In a ruling on Tuesday, a New York judge concluded that Donald Trump and his company had “repeatedly” violated state fraud law. The ruling came in response to a request by New York Attorney General Letitia James, who is suing Trump and his company for $250 million, alleging extensive fraud over a decade-long period while seeking loans from banks. The judge agreed with James’ office that there was clear evidence that Trump and his company provided fraudulent financial statements to banks, misrepresenting his wealth by as much as $3.6 billion. As a result of the ruling, the judge ordered the cancellation of the defendants’ New York business certificates and required them to recommend potential independent receivers to manage the dissolution of the canceled LLCs.
Both sides had sought summary judgments, with James’ office requesting the ruling in order to streamline the upcoming trial and establish certain facts as beyond dispute. The Trumps’ legal team, on the other hand, asked for the case to be dismissed, arguing that many of the loans in question were too old to be considered in this case. However, the judge rejected the motion to dismiss. The trial, scheduled for October 2, will now focus on other allegations outlined in the lawsuit, including falsification of business records, insurance fraud, and conspiracy. Trump and his company have consistently denied any wrongdoing and accused James of pursuing them for political reasons.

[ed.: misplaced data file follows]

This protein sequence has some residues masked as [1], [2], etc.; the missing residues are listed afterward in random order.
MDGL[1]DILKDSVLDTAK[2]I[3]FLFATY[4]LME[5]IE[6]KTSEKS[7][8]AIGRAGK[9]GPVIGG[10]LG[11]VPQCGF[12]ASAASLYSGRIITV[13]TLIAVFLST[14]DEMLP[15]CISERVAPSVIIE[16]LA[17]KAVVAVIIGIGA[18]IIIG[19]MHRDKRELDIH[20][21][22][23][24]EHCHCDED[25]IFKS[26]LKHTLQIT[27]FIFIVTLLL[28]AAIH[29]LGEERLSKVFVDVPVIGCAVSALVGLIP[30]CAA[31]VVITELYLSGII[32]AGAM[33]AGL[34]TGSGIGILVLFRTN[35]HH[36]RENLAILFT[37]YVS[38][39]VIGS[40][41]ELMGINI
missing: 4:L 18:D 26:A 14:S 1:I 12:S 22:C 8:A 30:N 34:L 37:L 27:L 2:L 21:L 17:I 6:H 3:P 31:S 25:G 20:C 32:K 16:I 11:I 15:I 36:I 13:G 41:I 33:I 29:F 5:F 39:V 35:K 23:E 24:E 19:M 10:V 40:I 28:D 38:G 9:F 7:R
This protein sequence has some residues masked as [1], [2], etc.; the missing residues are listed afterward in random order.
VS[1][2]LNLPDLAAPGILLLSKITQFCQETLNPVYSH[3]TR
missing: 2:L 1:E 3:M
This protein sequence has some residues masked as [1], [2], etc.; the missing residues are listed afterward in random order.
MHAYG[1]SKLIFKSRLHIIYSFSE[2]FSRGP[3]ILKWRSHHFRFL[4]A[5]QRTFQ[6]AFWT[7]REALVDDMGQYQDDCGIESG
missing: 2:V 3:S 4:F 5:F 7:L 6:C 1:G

In response to the ruling, a legal spokesperson for Trump’s Save America PAC criticized the judge’s decision, calling it “fundamentally flawed at every level” and pledging to appeal immediately. During the arguments related to the motions, Trump’s attorney Christopher Kise defended the valuations provided by Trump, claiming they reflected his “investment genius.” The judge, however, challenged this argument, emphasizing that false statements used in business were prohibited by statute. The attorney general’s office also sought sanctions against Trump’s legal team for making repetitive arguments that had already been rejected by the courts. The judge ruled in favor of the attorney general, imposing fines of $7,500 each on five attorneys, totaling $37,500.